Ruth Ann Dailey (Columnist for the Pittsburgh Post Gazette): IT'S THAT MOMENT AGAIN IN AMERICA

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September 21, 2015

  Ruth Ann Dailey

Ruth Ann Dailey

Ruth Ann Dailey                             

Are you better off than you were four years ago?” Ronald Reagan’s question echoed through the 1980 political season. No, the voters decided.

They gave him the chance to answer his own question in 1984, when his legendary re-election campaign ad proclaimed, “It’s morning again in America.”

Mr. Reagan’s opponents derided him as nothing but image — Hollywood’s camera-ready faux-cowboy — but the substance and nuance of his handwritten speeches aslabor leader, corporate spokesman and governor were real. They explain how image and message united to produce a transformative presidency.

Now everyone wants to be Mr. Reagan — not just today’s Republican hopefuls, but even, famously, President Barack Obama.

Which candidate’s message and image fit this moment? And how would we assess the unique moment we’re in?

When Mr. Reagan ran in 1980, “stagflation” tormented Americans at home and the Iran hostage crisis humiliated us abroad. The prior decade had battered us with Vietnam, Watergate and a prolonged energy crisis.

Although Jimmy Carter, a down-home ingenue from Georgia, had seemed the antidote to our woes in 1976, by 1980 Mr. Reagan was able to ask the electorate his famous question.

That was the moment and the message. But the image? Mr. Reagan’s confidence and sunny optimism — so different from what was by then Mr. Carter’s inept and sour persona — drew so broadly that a whole new demographic, “Reagan Democrats,” was born.

And now? The new millennium has been a whipsaw. George W. Bush’s presidency, bookended by both the tech bubble and real-estate bubble’s bursting and subsequent recessions, was just so much rubble for a stunning newcomer to sweep away. His America-centric resolve, so resonant in the post-9/1 years, gave way to Mr. Obama’s cooler, internationalist approach.

But seven years later, the economy has not recovered, millions of adults have involuntarily and permanently left the workforce and experts worry we’re on the brink of another tech-bubble bust. While militant Islam flays the Middle East, Mr. Obama finagles the Iran treaty without a congressional majority.

We have bounced from Mr. Bush to Mr. Obama, political and personal polar opposites, with no appreciable benefit. We are divided and bitter. Who has the right message and image for this fraught moment?

Hillary Rodham Clinton? She could be the George H.W. Bush to Mr. Obama’s Mr. Reagan — a third term for the Democratic Party, plus another historic “first” for the Democrats — except the America she would inherit is nothing like the prosperous, optimistic country Mr. Reagan exited.

And her image as an inveterate liar and greed-head doesn’t fit our vision of ourselves. Nothing in her resonates with our better nature or aspirations.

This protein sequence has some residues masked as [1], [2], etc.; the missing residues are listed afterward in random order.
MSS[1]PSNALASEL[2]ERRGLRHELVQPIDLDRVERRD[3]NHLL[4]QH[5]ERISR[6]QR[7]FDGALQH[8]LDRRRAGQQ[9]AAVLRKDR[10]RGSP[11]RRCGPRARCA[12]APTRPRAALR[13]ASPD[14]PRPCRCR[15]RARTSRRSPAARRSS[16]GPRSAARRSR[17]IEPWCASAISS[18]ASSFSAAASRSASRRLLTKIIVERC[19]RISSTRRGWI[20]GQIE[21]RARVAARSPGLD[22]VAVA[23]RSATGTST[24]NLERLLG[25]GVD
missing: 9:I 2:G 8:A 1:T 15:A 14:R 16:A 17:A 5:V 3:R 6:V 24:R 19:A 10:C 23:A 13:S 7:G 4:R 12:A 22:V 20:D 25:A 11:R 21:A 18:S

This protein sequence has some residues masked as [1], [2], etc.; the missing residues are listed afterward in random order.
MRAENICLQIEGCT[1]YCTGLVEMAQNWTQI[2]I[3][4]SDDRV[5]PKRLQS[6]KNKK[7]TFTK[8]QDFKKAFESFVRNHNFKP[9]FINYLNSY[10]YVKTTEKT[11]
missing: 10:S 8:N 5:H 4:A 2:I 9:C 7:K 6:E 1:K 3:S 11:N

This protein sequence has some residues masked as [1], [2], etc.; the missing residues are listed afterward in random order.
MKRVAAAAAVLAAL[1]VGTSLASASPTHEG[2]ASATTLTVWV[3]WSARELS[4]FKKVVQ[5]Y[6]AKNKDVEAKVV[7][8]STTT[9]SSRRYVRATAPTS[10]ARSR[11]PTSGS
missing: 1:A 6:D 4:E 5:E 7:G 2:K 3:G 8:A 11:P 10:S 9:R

Joe Biden? He has plenty of the likability Mrs. Clinton lacks, but there’s nothing in his professional-politician story that speaks to this historical moment. That changes with Sen. Elizabeth Warren as his running mate; she delivers the female “first” as veep, and intellectual chops to boot.

Bernie Sanders is the Mike Huckabee of the left: He appeals to true believers and has consistency and integrity, but outside party primaries, his message will be rejected.

And what of the Republicans? There are still too many candidates to do them all justice here, but a few stand out:

Donald Trump, the front-runner, is no Republican. He’s the sole member of the Donald Trump Party, and his message is, basically, “You need Donald Trump.”

While his inherited real estate empire does not inspire, his swagger heartens voters who dislike political correctness at home and (shades of the Carter era) weakness abroad. The image speaks to the moment, but it’s paper thin.

Right behind him is Ben Carson, the brilliant neurosurgeon who is antidote to both Mr. Trump and Mr. Obama. Unlike them, he is no narcissist, and his enormous personal achievements capture the quintessential American narrative of opportunity for all.

He can surprise voters — opposition to the Iraq War, for instance — but his conservative message of rebuilding a society that honors and rewards hard work and integrity resonates deeply in an era of entitlement and ever-expanding government.

Carly Fiorina’s free-market, pro-life conservatism and her secretary-to-CEO story rallies the Republican base. As a woman, she could have game-changing bipartisan appeal.

Her lack of political experience — like Mr. Carson’s — might trouble some voters, but it shouldn’t. We are ending eight years led by a president whose political career was preceded by nothing but a short stint as a law professor.

Image, message and moment. We don’t get to choose this moment, but we choose who shapes the next one.

Ruth Ann Dailey: